7. Split off space after the block, if large enough for a free chunk, else make it free space.

This process is illustrated in Figure 1. In this figure, ICCB = Inuse CCB, FCCB = Free CCB. In this case, option 6b has been taken and a small free chunk has been formed below the new data block. Some spare space is left at the top of this chunk because the space is not large enough to form a free chunk. Over a period of time, the heap will start to be organized into chunks having aligned data blocks, and aligned allocations will become faster.


Figure 1: Aligned Allocation. (Source: Author)

Region Blocks

The foregoing is adequate for v8M MPU regions when specifying alignment and size as multiples of 32, but v7M MPUs require additional steps:

  1. Determine the region size as the next larger power of two. For example, if sz = 630, then region size = 1024.
  2. Determine the subregion size and the number of contiguous subregions needed. In the example, subregion size = 128, and 5*128 = 640 > 630, so N = 5.
  3. Do aligned search steps 1 – 3 with alignment = 128 and size = 640.
  4. After step 3: Verify that all N subregions are in the same region – i.e. find the next region boundary (e.g. multiple of 1024) and verify that the last subregion ends before it.
  5. Do steps 5 -7.

This results in a subregion-aligned v7M region block that is contained in contiguous subregions within a region, as shown in Figure 2:


Figure 2: Region Allocation. (Source: Author)

In this example, subregions 1-5 will be enabled, and subregions 0, 6, and 7 will be disabled. Note how the disables protect the surrounding heap CCBs and spare space. Because the region block is only subregion-aligned, it is much easier to find and causes less heap disruption.

Chunk Types.

Figure 3 shows three types of chunks, each with a different Chunk Control Block (CCB) (Orange). All three CCBs have a forward link to the next CCB and a backward link to the previous CCB. In addition, the free CCB has chunk size, forward and backward bin links, and bin number. This requires 24 bytes, so that is the minimum chunk size. The inuse CCB requires 8 bytes for links, so the smallest data block is 24 – 8 = 16 bytes.

The third type of chunk is a debug chunk. The debug CCB is an inuse CCB with chunk size, time of allocation, owner, and a fence added. In addition the data block has N fences above and below it. These things are useful during debugging to find memory leaks, block overflows, and other problems. Whether an inuse chunk or a debug chunk is generated by an allocation depends upon whether the heap’s debug mode is off or on, respectively. This permits limiting debug chunks to code of interest, which is useful since they can be much larger than inuse chunks.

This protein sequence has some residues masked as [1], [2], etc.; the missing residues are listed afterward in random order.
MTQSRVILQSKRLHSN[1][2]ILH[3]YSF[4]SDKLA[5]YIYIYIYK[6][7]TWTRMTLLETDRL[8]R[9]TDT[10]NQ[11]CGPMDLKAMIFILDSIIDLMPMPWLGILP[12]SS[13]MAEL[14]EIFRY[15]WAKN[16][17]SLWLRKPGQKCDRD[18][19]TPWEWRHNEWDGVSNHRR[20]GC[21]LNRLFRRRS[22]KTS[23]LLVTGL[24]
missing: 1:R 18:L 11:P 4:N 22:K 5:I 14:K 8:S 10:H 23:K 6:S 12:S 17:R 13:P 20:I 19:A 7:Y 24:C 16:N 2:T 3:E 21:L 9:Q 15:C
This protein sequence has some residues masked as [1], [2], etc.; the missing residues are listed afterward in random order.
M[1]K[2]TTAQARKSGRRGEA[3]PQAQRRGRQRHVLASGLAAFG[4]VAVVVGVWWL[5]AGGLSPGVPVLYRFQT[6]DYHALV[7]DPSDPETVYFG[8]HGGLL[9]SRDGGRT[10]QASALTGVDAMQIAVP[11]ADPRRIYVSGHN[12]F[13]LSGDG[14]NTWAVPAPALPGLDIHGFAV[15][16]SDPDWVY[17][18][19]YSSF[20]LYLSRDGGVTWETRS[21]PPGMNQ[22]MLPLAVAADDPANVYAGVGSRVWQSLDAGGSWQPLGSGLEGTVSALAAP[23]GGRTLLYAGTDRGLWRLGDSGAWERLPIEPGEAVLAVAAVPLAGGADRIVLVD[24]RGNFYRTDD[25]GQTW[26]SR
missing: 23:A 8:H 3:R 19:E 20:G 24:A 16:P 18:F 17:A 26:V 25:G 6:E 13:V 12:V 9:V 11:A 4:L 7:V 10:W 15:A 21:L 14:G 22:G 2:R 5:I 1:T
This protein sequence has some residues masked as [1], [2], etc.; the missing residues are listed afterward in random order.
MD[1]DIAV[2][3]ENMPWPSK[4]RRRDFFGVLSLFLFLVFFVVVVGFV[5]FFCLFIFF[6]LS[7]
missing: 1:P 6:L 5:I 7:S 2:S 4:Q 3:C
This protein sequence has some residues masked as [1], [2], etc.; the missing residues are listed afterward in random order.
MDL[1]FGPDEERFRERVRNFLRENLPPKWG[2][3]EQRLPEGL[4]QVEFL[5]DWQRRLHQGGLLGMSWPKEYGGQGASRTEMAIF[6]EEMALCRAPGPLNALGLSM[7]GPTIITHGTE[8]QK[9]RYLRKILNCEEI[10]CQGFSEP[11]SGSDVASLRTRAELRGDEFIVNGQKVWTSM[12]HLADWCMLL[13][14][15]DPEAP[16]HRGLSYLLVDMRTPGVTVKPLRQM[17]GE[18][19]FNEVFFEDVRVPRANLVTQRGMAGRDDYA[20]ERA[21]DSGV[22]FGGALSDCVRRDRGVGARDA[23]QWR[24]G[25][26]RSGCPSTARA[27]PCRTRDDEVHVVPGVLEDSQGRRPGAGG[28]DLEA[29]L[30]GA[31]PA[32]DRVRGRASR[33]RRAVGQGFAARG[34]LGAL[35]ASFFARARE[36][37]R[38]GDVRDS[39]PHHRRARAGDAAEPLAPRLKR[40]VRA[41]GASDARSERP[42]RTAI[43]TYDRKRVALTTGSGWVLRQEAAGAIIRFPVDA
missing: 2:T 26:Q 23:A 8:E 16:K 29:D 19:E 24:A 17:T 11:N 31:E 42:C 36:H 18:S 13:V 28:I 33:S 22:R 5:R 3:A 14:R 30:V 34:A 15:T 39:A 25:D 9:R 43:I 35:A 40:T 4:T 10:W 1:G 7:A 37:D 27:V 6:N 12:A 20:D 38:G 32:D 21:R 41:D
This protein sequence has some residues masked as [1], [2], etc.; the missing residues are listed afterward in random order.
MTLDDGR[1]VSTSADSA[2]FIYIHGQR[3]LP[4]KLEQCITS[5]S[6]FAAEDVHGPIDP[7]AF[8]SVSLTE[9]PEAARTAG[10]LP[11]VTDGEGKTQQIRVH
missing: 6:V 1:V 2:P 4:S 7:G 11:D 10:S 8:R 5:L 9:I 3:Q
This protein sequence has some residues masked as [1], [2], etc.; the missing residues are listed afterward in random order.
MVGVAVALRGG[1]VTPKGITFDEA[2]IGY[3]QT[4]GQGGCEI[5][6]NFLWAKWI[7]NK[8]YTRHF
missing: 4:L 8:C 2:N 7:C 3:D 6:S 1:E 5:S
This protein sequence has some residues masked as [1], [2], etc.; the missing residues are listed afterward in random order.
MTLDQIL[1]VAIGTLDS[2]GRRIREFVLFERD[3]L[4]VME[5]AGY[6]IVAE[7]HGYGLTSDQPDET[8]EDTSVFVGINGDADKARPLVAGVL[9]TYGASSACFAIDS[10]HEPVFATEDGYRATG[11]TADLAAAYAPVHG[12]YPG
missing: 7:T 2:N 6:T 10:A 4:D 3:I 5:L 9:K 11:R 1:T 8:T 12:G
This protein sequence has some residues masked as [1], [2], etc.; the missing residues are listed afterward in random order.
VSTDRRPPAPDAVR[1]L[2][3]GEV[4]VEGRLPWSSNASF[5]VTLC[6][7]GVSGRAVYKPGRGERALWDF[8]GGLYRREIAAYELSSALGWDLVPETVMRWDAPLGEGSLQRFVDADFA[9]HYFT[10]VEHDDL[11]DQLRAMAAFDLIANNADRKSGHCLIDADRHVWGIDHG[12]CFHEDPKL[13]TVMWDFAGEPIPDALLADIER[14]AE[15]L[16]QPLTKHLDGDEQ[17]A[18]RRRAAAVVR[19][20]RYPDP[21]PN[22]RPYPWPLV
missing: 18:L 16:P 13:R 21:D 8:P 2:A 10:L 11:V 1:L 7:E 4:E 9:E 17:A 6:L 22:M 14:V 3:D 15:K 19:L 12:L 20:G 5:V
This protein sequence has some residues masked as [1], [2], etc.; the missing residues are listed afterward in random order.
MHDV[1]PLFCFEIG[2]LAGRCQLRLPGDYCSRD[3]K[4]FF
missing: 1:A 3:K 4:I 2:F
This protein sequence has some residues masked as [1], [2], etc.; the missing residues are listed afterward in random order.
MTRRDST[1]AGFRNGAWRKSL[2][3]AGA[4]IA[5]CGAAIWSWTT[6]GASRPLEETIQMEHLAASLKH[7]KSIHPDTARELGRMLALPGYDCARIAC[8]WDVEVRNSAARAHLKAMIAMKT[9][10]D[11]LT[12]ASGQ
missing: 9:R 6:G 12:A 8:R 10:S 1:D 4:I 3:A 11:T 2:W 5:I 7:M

Figure 3: Chunk Types. (Source: Author)

Integrated Block Pools

16 bytes is rather large for many C++ objects. To alleviate this problem, smaller block pools can be integrated with the heap. Then allocations of less than 16 bytes are taken from block pools. This is very fast and commensurate with the needs of object-oriented code. A useful by-product of integrating block pools into a heap is that if a block pool runs out of blocks, the heap is used instead. This may result in slower performance, but the system does not break. When freed, blocks go back to their source.

It is likely in modern embedded systems that some partitions (especially third party software) will be written exclusively in C++. A heap with integrated block pools may result in much better performance for the partition and may use less memory.

Need for Mutexes

All RTOSs use some mechanism to protect critical sections of system service routines. Whatever method is used, the net result is that no other task can run during these critical sections. This approach is not workable for multiple heaps that share the same heap code. Instead, we must use a mutex per heap in order to limit one task to access a heap, while still allowing higher priority tasks to preempt and access other heaps.

Conclusion

As can be seen from the foregoing, the heap choice is an important part of partitioning a system. The right heap can improve performance and reduce code rewriting. Providing dynamic regions is also an important heap requirement. In the next article in this series, we will look into partition portals to see how they work and how they are used.

References

  1. Doug Lea, A Memory Allocator, December 1996.
  2. Paul R. Wilson, et al. Dynamic Storage Allocation: A Survey and Critical Review, September 1995.

Footnotes

[1] This discussion is not applicable to dlmalloc, which uses trees; trees are much more complicated than large bins.